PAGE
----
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Material change in risk under insurance policies

The risk insured against is a fundamental aspect of any insurance contract. The insurer considers the risk being insured against not only when setting the insurance premiums to be paid, but also when deciding whether to issue the policy at all. Therefore, not only is it important that the insured disclose the nature of the risk when applying for the policy, but it is also important the insured advise the insurer of changes to the risk while the policy is in place. The obligation to notify the insurer of a change in risk is set out in statutory condition #4:
 
(1)        The insured must promptly give notice in writing to the insurer or its agent of a change that is
(a)        material to the risk, and
(b)        within the control and knowledge of the insured.
(2)        If an insurer or its agent is not promptly notified of a change under subparagraph (1) of this condition, the contract is void as to the part affected by the change.
(3)        If an insurer or its agent is notified of a change under subparagraph (1) of this condition, the insurer may
(a)        terminate the contract in accordance with Statutory Condition 5, or
(b)        notify the insured in writing that, if the insured desires the contract to continue in force, the insured must, within 15 days after receipt of the notice, pay to the insurer an additional premium specified in the notice.
(4)        If the insured fails to pay an additional premium when required to do so under subparagraph (3) (b) of this condition, the contract is terminated at that time and Statutory Condition 5 (2) (a) applies in respect of the unearned portion of the premium.
(Insurance Act, RSBC 2012, c. 1, s. 29, condition #4).
 
Changes of risk may occur due to a variety of circumstances. For example, a building becoming vacant will increase the risk of vandalism which may be insured under a property insurance policy.
 
Depending on the magnitude of the change of risk the insurer may increase the premium, or even cancel the policy relying on statutory condition #5:
 
(1)        The contract may be terminated
(a)        by the insurer giving to the insured 15 days' notice of termination by registered mail or 5 days' written notice of termination personally delivered, or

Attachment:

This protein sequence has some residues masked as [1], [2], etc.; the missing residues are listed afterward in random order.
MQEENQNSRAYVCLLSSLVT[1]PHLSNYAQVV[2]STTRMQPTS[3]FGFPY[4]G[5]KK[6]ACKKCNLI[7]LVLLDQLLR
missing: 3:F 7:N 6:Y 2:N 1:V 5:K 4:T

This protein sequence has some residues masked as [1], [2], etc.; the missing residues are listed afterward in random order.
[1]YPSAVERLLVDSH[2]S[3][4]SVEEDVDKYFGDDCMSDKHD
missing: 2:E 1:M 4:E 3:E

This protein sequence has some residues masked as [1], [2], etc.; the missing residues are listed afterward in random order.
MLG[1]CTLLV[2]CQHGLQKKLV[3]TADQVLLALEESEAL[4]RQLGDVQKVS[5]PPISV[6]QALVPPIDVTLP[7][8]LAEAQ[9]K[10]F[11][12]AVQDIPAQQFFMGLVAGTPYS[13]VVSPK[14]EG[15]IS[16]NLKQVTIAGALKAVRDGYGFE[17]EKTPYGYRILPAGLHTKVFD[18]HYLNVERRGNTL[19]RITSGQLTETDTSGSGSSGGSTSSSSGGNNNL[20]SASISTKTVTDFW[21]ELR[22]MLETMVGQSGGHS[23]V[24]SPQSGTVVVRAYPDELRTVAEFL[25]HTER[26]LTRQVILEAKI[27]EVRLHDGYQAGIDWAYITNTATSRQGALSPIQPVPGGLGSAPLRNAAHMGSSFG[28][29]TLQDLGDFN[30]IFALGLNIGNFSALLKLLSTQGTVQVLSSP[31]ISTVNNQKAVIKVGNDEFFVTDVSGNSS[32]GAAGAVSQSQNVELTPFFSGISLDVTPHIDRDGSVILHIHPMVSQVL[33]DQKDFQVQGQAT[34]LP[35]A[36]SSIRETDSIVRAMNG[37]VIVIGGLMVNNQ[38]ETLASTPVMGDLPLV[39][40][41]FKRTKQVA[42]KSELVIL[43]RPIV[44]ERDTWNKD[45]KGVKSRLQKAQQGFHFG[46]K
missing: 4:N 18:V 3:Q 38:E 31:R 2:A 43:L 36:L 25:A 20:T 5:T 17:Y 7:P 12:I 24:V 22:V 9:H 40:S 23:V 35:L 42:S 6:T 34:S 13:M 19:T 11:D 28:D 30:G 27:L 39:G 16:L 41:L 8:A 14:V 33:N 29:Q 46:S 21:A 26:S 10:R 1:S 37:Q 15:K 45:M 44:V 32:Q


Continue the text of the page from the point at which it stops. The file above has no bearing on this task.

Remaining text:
(b)        by the insured at any time on request.
(2)        If the contract is terminated by the insurer,
(a)        the insurer must refund the excess of premium actually paid by the insured over the prorated premium for the expired time, but in no event may the prorated premium for the expired time be less than any minimum retained premium specified in the contract, and
(b)        the refund must accompany the notice unless the premium is subject to adjustment or determination as to amount, in which case the refund must be made as soon as practicable.
(3)        If the contract is terminated by the insured, the insurer must refund as soon as practicable the excess of premium actually paid by the insured over the short rate premium for the expired time specified in the contract, but in no event may the short rate premium for the expired time be less than any minimum retained premium specified in the contract.
(4)        The 15 day period referred to in subparagraph (1) (a) of this condition starts to run on the day the registered letter or notification of it is delivered to the insured's postal address.
(Insurance Act, RSBC 2012, c. 1, s. 29, condition #5).
 
Issues related to change of risk under particular types of policy (e.g. property policy, liability insurance policy) are considered in the parts of the website dedicated to those types of policy.

 

 
This book was written by Michael Dew, a Vancouver lawyer who practices civil litigation, including representing persons who have been denied coverage under property insurance policies, or liability insurance policies. If you have been denied insurance coverage and require assistance with making a claim against your insurer call Michael at 604 895 3160.